It is said that when Krishna, Radha and the gopis danced the Ras Leela, Shiva made sure that no one disturbed the beauty of the dancing. Parvati, the consort of Lord Shiva also wished to see this dance, so to please her he chose the beautiful area of Manipur and re-enacted the Ras Leela. Hundreds of centuries later, in the 11th century, during the reign of Raja Loyamba, prince Khamba of the Khomal dynasty and Princess Thaibi of the Mairang dynasty re-enacted the dance and it became known as Lai-Haraoba, the most ancient dance of Manipur.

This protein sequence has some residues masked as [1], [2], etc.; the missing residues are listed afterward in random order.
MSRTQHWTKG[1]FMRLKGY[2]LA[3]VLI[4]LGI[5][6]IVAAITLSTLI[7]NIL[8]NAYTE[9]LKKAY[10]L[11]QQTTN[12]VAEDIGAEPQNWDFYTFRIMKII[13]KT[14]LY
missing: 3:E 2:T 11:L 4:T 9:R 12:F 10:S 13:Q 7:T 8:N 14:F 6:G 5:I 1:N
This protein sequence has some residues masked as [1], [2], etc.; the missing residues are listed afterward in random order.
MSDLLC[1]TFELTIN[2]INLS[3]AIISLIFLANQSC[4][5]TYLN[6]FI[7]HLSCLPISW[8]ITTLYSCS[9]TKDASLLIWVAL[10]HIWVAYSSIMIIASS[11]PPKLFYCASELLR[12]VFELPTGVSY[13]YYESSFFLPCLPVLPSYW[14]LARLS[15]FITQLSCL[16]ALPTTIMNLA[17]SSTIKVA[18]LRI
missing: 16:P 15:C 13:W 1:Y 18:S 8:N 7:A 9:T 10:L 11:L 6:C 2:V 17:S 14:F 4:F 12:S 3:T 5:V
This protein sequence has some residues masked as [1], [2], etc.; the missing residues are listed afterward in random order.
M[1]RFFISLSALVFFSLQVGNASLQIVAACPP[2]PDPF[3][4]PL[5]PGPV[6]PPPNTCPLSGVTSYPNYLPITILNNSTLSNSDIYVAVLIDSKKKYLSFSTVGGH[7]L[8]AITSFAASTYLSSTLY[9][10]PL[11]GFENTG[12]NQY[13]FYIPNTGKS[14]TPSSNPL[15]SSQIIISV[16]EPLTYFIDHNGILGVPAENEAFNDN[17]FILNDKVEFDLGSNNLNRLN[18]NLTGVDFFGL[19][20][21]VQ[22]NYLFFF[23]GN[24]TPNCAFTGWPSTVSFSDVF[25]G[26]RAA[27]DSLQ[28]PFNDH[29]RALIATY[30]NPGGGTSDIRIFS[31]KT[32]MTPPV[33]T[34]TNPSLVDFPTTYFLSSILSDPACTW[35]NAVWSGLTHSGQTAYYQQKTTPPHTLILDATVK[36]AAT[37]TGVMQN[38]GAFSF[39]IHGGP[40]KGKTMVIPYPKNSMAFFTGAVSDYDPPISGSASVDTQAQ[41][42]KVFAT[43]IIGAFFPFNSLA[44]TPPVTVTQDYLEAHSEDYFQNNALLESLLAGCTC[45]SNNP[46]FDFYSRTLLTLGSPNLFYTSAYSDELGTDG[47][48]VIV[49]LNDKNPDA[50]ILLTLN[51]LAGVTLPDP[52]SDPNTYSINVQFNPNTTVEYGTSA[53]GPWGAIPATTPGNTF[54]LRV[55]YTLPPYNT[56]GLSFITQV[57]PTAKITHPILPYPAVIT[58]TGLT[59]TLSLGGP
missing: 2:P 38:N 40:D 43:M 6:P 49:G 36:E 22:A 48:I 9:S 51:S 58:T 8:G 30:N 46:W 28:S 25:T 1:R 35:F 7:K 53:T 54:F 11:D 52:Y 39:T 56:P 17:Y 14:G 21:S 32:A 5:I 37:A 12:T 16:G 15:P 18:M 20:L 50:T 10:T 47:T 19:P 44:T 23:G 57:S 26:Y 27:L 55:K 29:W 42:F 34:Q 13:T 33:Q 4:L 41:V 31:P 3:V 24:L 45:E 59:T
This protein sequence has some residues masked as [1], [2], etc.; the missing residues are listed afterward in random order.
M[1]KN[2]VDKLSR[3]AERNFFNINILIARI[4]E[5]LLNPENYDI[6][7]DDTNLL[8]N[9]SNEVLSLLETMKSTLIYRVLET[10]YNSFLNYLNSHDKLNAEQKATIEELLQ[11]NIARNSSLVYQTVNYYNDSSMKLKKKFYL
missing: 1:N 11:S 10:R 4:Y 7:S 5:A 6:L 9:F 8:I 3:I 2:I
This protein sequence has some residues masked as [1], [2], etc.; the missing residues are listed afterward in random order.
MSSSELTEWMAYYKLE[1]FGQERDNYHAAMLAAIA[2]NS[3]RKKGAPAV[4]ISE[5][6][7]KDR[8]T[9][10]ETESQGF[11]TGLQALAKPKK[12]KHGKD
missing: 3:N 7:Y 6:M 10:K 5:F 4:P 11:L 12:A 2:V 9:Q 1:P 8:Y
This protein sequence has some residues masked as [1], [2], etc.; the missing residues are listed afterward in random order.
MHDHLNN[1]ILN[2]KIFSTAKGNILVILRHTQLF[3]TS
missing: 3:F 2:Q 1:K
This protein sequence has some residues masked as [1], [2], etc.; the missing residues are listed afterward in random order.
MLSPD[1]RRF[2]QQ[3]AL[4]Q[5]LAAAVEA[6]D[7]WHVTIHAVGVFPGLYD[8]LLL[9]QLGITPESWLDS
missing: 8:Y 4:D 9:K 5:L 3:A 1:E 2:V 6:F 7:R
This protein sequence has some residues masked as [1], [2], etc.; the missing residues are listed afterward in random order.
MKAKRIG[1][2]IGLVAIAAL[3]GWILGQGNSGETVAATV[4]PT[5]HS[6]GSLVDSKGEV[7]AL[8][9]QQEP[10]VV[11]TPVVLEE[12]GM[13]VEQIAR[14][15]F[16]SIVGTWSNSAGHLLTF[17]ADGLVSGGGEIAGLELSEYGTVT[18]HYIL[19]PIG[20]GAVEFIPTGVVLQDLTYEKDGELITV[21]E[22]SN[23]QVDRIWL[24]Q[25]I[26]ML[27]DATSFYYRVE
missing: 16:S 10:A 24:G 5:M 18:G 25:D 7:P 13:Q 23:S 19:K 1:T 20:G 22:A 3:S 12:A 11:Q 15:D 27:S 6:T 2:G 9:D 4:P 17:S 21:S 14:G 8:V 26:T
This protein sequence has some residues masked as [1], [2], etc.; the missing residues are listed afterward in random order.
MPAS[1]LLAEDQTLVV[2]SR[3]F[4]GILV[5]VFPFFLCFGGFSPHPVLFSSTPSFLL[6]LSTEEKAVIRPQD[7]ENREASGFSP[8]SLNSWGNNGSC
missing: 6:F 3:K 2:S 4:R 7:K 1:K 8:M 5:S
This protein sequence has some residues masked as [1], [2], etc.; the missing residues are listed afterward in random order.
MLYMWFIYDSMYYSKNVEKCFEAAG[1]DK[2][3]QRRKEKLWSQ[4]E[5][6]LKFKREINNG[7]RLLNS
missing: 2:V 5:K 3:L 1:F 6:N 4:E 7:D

The arangetram was known as Gejjepooje in old Mysore district, meaning worshiping the ankle bells in kannada, a south indian language. For a dancer, ankle bells are considered divine. In olden days, disciples were not allowed to wear ankle bells till their first public performance. They paid obeisance to the ankle bells, wore them & then performed.

Mohan Khokar, dance historian and chronicler compiled and edited special issues of Marg on Bharatanatyam, Kathakali, Kathak, Manipuri, Odissi and Folk dance along with Mulk Raj Anand.

Snippets - Monthwise listing